Tidal's biggest limitation

#1

The thing that I think could push tidalcycles forward is more abstract pattern parsing.

I’ve found that my biggest limitation working with tidal is how there’s no way to nest patterns.
For example, if I have two distinct rhythms, let’s say "t*2 [~ t t]" and "[t t*2 t] [t ~ t], I might want to combine them for a brief drum fill, making "t*2 [~ t t] [t t*2 t] [t ~ t]. This seems like a pretty simple task, but there’s no clear way accomplish this apart from just combining the strings
"t*2 [~ t t]" ++ "[t t*2 t] [t ~ t]" which quickly gets messy with larger and longer patterns.

If there were a function where you could give names to patterns
pt :: Pattern_Name -> Pattern -> Pattern_Shorthand"
example:
pt "ex" = "t*2 [~ t t]"
pt "ex2" = "[t t*2 t] [t ~ t]"
it would make composing so so so so much easier
"t*ex t*ex2"

You could also rapidly compose new patterns by combining two shorthands, ie.
"ex*ex2" = "[[t t*2 t] [t ~ t]]*2 [~ [t t*2 t] [t ~ t] [t t*2 t] [t ~ t]]"
which would be great for improvising creating motifs of rhythms throughout a song as a whole
(like if you had a 90 cycle long pattern with a bunch of repeating elements).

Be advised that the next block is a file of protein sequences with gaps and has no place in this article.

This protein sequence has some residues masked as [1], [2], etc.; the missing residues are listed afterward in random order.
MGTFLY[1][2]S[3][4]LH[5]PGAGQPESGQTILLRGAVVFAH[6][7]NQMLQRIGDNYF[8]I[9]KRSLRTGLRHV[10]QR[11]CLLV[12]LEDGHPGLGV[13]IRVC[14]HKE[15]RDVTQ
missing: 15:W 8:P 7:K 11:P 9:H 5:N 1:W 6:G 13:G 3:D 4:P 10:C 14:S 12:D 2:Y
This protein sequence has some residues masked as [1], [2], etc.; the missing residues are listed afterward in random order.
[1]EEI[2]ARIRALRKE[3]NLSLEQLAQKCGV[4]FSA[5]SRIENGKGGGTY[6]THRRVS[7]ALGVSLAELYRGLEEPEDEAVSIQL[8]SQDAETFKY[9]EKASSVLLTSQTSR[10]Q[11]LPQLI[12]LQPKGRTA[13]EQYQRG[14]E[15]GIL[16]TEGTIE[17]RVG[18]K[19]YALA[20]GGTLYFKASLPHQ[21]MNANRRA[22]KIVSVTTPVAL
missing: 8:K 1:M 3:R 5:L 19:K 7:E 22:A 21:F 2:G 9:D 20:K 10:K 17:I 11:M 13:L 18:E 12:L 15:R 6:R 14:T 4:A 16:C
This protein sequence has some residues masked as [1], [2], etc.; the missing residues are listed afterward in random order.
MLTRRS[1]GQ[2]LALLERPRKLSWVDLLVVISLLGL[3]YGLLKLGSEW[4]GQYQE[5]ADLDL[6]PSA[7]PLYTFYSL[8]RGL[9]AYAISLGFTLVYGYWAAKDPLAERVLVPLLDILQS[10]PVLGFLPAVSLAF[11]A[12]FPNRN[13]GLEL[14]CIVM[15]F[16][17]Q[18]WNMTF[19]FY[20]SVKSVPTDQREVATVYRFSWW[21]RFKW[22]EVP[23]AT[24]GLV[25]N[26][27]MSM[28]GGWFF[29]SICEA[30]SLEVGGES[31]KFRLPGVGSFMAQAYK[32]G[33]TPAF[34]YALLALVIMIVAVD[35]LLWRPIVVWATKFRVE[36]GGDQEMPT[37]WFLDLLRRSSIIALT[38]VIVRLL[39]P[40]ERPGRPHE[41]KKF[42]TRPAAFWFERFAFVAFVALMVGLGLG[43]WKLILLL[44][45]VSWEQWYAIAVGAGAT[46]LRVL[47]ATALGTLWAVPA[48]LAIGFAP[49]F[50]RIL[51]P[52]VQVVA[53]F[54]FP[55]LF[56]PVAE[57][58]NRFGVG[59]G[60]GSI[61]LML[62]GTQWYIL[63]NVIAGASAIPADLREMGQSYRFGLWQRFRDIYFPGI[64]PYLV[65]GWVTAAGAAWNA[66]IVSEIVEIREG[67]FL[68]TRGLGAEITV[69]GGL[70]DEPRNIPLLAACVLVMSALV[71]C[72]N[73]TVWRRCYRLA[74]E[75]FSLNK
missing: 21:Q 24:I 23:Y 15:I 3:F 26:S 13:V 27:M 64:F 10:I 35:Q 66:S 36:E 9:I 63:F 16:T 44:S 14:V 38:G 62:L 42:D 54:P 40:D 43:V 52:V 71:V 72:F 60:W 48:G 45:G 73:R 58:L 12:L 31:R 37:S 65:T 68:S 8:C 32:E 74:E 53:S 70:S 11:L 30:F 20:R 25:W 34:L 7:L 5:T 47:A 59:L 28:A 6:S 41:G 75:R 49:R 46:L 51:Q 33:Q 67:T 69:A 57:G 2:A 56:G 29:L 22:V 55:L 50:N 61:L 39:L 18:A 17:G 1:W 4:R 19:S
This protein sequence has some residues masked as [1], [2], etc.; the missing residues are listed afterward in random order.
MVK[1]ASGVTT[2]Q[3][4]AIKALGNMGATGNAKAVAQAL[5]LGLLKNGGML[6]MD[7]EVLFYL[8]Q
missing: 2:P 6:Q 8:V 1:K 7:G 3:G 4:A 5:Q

Currently, the only way to even get close to this is by using ur and creating an effect that uses struct to change a pattern, which is incredibly cumbersome, not to mention capable of only one level of abstraction (you can’t combine more than one effect, hence no nested patterns).

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#2

This isn’t really a limitation of Tidal, but of the sequence parser, which is like a little language within Tidal. You can’t just drop expressions into the parser, because it’s a separate language. Tidal and the sequence parser could be brought closer in the future, with something called ‘template haskell’, so you could just say foo = [pat|bd sn] and then bar = [pat|cp ${foo}*2 cp cp ${foo}], or something like that. Not working yet, though.

But have you looked at e.g. squeeze? You give it a list of patterns, and then compose them together with a pattern of numbers that index into that list:

squeeze "0 1*2 0" ["t*2 [~ t t]", "[t t*2 t] [t ~ t]"]
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#3

That squeeze function is interesting. you could compose some pattern sequences with it:

do
let eu =
                [euclid "<3>" "<7>" $ n "8" # "808"
                ,euclid "<5>" "<10>" $ n "250" # "808"
                ]   
d1 $ slow 4 $ squeeze "0!3 [0,1]" eu

Just a short example, but what I would like to do with it is gradually mix some tracks/patterns together, without changing the pulse speed. I tried using <[]> or {}%1 in combination with ! but there seems to be a parser issue doing that. Works with slow if you can calculate it right. The other option is to write it out, but that’s not really practical for the duration of a song. This could help sequence longer, structured compositions.

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